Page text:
Way back when our two now high school juniors played youth football together, my pal Robin and I would sit on the sidelines discussing a matter of utmost importance: Who would we cast if Janet Evanovich’s wildly popular Stephanie Plum novels were made into movies? Our most-pressing casting decision? Who would play Plum’s love interests, Joe Morelli and Ranger. We knew that would be key to our enjoyment of the flicks.
Friday night Robin, our mutual friend Nicole (aka the Hawk girl), and I finally got to see how Hollywood answered that six-year-old question when we saw “One for the Money.” It’s a fun, fluffy movie pretty much just for Evanovich fans (it’s based on her first book). For everyone else, it’s strictly rental material.
The biggest negative for me? The casting. Jason O’Mara is okay as Morelli, a cop who’s trying to prove his innocence while Plum, a novice bounty hunter, tries to bag him for needed rent money. But Daniel Sunjuta as Ranger, the slim, mysterious Latin hunk who helps get Stephanie out of jams? No way! What a bummer!
Sherri Shepherd is wonderful as Lula, while Debbie Reynolds (Grandma Mazur) and Katherine Heigl (I pretty much like her in everything she does, so I think she’s okay as Stephanie) are fine. But I wish the casting agent had given more thought to the all-important male leads. Especially if more of Evanovich’s books are made into movies.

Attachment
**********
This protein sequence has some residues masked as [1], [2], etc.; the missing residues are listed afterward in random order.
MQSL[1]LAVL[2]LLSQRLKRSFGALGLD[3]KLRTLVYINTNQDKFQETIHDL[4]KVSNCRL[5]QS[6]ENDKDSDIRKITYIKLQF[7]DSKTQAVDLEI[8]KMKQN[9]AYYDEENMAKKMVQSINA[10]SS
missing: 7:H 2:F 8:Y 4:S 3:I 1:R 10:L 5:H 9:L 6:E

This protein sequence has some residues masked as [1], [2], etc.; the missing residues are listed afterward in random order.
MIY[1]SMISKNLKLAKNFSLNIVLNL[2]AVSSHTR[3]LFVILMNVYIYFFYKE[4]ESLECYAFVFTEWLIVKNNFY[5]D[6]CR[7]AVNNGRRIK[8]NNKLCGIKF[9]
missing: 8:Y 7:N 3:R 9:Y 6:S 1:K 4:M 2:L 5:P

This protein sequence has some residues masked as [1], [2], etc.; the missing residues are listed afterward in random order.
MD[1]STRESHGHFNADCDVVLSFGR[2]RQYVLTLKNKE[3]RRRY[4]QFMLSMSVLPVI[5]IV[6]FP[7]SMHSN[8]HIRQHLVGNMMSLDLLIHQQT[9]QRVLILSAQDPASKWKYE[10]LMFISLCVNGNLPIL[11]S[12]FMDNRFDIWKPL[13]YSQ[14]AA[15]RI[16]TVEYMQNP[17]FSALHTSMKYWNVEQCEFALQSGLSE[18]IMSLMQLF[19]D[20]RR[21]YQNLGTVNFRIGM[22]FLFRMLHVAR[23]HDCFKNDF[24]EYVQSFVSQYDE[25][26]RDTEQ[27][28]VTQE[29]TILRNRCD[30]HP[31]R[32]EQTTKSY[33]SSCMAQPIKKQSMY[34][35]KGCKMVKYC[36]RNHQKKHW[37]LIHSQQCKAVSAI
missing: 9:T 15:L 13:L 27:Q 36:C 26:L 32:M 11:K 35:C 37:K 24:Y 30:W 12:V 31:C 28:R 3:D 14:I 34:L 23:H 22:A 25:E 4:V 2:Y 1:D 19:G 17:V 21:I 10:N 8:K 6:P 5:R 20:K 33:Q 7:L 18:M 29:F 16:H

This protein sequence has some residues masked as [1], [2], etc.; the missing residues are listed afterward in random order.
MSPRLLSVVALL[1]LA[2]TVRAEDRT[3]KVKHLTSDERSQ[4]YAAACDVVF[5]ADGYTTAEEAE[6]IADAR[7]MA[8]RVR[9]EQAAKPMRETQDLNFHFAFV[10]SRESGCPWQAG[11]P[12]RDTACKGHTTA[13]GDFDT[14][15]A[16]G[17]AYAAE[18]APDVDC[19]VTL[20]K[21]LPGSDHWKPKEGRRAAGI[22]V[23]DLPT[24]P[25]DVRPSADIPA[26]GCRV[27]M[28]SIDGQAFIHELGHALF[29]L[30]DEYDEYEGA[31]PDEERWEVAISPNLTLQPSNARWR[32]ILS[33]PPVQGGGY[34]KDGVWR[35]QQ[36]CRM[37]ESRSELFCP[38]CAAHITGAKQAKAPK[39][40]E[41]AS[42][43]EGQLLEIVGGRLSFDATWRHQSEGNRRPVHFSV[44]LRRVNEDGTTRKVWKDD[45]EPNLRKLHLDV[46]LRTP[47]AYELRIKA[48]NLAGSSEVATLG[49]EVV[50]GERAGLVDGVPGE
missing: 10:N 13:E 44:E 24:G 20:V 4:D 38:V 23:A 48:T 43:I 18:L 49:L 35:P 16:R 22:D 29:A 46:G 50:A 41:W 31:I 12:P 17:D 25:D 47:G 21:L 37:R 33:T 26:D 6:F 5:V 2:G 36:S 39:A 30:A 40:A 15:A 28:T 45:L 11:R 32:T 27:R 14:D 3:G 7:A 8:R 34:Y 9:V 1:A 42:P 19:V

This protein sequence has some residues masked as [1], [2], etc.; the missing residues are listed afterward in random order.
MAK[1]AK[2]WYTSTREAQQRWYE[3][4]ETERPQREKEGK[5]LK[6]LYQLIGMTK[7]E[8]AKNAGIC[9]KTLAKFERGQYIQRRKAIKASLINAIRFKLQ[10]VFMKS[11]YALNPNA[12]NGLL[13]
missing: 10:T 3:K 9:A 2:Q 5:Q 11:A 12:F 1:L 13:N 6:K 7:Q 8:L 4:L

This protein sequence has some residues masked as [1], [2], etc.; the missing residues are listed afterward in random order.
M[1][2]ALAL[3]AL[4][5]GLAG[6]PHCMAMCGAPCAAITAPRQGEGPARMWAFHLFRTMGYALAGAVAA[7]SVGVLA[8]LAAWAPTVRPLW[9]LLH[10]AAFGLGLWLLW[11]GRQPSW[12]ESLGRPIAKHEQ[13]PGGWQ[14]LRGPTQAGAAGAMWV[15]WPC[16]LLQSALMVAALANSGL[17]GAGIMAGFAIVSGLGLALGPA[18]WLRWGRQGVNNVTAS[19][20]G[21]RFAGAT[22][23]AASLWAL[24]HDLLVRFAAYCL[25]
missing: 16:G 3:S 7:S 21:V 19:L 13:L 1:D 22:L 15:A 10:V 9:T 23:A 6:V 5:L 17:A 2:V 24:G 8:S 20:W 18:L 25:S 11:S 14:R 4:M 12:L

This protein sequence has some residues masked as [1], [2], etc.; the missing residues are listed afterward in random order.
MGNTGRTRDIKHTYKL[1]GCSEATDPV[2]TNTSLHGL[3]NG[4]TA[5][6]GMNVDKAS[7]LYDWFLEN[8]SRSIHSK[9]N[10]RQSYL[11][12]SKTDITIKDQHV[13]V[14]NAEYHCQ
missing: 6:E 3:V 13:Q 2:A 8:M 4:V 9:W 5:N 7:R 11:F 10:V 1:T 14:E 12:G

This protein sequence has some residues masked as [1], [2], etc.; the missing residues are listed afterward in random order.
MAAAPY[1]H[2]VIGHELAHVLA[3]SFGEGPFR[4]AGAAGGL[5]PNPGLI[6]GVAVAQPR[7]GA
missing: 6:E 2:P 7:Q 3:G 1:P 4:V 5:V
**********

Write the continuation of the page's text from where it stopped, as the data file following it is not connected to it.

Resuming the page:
I’m sure I’ll go see them . . . and I’ll still be complaining!
“Man on a Ledge”
Cops proclaiming their innocence was the theme of my weekend movie experience. The Mister and I watched “Man on a Ledge” yesterday and really enjoyed it. No, it wasn’t seamless plotwise, but it was suspenseful, keeping us on the edge of our seats until the end.
Ex-cop Nick Cassidy (Sam Worthington) escapes from prison; he was incarcerated for a crime he claims he didn’t commit. He climbs out on a ledge at a high-rise hotel, threatening to jump. Lydia Mercer (Elizabeth Banks), a police negotiator, tries to talk him out of it. Of course, all is not what it seems.
What I liked least about the flick were the scenes of Nick looking at the crowd gathered below him—oh, how I hate heights! This isn’t great moviemaking, but it is enjoyable and interesting . . . especially at morning matinee prices.